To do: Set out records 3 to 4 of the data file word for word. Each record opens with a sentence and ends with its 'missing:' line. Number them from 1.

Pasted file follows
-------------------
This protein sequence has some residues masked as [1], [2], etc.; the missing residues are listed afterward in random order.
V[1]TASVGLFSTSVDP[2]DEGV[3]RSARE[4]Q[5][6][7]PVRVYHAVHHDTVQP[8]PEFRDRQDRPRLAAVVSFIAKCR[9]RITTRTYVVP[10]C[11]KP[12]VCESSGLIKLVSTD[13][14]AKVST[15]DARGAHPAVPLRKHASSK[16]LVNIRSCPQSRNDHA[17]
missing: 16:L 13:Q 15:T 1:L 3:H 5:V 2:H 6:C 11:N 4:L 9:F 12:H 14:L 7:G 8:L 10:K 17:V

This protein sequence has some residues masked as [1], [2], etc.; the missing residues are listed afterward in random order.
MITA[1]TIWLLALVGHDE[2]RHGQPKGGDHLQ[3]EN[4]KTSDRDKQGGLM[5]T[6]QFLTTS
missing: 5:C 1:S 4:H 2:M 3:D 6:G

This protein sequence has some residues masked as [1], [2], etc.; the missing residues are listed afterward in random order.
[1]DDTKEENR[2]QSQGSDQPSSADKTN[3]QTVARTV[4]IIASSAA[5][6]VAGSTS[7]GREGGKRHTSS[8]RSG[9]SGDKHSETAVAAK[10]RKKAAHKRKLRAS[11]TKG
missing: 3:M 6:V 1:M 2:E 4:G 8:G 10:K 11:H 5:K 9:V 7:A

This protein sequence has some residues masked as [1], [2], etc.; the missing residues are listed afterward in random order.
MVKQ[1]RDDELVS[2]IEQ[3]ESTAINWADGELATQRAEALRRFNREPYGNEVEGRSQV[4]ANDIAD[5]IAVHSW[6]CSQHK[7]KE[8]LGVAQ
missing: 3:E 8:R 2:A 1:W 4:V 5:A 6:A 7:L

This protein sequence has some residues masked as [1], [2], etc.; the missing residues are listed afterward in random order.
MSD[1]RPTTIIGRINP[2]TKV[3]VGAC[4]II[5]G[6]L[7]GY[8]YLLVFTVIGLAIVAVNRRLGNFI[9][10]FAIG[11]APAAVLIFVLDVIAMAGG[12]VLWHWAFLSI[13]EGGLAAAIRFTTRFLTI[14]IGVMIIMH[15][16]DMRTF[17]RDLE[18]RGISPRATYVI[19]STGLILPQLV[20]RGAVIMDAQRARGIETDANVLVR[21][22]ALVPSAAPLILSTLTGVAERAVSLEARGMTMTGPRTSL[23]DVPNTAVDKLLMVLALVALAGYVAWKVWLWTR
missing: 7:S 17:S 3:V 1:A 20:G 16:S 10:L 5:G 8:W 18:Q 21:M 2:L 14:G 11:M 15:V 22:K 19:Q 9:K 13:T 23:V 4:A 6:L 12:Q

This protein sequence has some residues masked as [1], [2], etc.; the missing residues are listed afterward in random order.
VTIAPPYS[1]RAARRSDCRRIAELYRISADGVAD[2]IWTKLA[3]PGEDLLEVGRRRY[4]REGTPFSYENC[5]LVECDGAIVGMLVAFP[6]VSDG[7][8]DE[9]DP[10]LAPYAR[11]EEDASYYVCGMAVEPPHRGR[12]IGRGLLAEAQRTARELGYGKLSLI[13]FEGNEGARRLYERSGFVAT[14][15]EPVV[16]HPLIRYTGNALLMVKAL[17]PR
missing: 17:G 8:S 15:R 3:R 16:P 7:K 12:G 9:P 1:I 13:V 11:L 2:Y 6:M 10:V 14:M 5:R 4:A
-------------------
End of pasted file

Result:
This protein sequence has some residues masked as [1], [2], etc.; the missing residues are listed afterward in random order.
[1]DDTKEENR[2]QSQGSDQPSSADKTN[3]QTVARTV[4]IIASSAA[5][6]VAGSTS[7]GREGGKRHTSS[8]RSG[9]SGDKHSETAVAAK[10]RKKAAHKRKLRAS[11]TKG
missing: 3:M 6:V 1:M 2:E 4:G 8:G 10:K 11:H 5:K 9:V 7:A

This protein sequence has some residues masked as [1], [2], etc.; the missing residues are listed afterward in random order.
MVKQ[1]RDDELVS[2]IEQ[3]ESTAINWADGELATQRAEALRRFNREPYGNEVEGRSQV[4]ANDIAD[5]IAVHSW[6]CSQHK[7]KE[8]LGVAQ
missing: 3:E 8:R 2:A 1:W 4:V 5:A 6:A 7:L